President Obama, using creatives for free work isn’t supporting your “create jobs” campaign

To be clear AntiSpec has absolutely no political persuasion on this particular campaign. In fact Mark Collins, founder of AntiSpec is from little ol’ England.



Quote from Obama website:

Obama for America is seeking poster submissions from artists across the country illustrating why we support President Obama’s plan to create jobs now, and why we’ll re-elect him to continue fighting for jobs for the next four years.

Why request the design community to work for free then. If you have an agenda then pay a designer to create your artwork. Political parties have money. Lots of money. Pay for a designer. Please.

Is this spec?

You need a couple of ingredients for a spec comp. Firstly you need bait. Typically this is ‘fame and glory’ and a token prize (in this case it’s a framed copy of your own work).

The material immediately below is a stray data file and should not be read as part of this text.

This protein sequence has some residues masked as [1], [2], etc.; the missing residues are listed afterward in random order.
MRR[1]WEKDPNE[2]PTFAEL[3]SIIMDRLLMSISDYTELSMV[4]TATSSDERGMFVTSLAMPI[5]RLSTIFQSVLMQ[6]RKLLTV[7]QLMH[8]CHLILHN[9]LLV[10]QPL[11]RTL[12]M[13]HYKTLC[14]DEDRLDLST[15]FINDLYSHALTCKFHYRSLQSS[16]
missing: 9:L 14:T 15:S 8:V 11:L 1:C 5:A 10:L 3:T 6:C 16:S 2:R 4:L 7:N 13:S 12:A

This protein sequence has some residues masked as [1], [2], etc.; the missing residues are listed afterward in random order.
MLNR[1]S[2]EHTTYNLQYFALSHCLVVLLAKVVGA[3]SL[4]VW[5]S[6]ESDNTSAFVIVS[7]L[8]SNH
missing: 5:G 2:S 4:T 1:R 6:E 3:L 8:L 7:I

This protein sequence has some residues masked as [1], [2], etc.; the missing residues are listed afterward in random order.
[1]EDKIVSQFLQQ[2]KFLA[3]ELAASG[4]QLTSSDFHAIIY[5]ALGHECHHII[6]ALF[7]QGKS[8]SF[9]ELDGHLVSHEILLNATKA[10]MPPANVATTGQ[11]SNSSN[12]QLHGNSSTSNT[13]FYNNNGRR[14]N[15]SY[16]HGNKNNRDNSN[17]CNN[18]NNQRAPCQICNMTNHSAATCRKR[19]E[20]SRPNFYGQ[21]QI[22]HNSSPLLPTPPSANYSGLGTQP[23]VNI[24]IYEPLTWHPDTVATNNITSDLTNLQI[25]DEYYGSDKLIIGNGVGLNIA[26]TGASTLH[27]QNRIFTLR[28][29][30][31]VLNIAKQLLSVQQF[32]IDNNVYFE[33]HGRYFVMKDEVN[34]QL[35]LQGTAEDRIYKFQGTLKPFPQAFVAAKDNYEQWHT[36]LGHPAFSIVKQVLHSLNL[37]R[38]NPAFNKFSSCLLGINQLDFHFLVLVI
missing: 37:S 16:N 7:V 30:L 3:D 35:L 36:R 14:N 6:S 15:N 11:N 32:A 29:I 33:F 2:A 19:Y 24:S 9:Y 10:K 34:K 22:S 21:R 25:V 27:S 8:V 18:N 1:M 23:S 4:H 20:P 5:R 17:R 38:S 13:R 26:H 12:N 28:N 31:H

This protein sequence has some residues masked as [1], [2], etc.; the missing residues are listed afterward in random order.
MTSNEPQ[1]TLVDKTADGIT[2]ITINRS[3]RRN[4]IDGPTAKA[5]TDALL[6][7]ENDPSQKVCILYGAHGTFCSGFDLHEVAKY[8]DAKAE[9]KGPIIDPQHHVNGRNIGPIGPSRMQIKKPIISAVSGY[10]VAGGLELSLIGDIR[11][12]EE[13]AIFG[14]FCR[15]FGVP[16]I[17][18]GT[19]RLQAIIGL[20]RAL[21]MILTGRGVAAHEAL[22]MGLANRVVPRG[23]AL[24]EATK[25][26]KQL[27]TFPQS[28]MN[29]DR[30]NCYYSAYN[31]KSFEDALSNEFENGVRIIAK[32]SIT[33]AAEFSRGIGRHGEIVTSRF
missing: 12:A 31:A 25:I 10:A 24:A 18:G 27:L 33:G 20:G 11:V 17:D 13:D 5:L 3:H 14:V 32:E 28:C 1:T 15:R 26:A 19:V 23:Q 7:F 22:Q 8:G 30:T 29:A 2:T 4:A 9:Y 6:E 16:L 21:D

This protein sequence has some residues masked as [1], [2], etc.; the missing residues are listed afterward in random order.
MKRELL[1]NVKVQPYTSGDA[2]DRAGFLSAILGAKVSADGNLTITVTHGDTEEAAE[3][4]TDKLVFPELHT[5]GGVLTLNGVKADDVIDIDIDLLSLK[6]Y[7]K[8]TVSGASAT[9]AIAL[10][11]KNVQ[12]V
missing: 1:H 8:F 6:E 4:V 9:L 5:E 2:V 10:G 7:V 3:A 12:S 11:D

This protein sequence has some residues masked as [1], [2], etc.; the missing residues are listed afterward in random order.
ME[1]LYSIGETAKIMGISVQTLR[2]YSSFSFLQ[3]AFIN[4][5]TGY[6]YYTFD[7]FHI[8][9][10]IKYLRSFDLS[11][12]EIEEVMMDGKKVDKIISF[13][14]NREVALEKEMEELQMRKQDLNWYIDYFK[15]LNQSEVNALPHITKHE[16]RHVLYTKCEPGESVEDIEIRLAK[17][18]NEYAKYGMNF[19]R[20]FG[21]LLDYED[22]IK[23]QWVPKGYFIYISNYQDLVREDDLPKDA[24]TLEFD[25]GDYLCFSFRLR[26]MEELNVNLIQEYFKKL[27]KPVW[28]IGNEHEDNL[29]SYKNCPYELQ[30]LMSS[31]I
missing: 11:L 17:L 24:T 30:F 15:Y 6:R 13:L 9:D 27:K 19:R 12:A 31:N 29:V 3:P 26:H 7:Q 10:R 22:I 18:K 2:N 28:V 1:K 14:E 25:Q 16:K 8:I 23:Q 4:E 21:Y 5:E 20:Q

Secondly for a spec comp you need the competition holder to profit. This can be directly or indirectly. In this case the winning artwork will reproduced and sold off and profits go into the coffers. Indirectly the campaign gets more publicity.

Governments are in business and live handsomely as a result and this should be viewed as such rather than ‘Obama is cool so this campaign is cool’.

Perhaps more importantly Obama’s use of spec work here sends a clear message to businesses everywhere that harvesting potentially 1,000s of free design hours is acceptable to promote your business/cause. It isn’t. Worse still it reinforces spec work in the minds of young designers.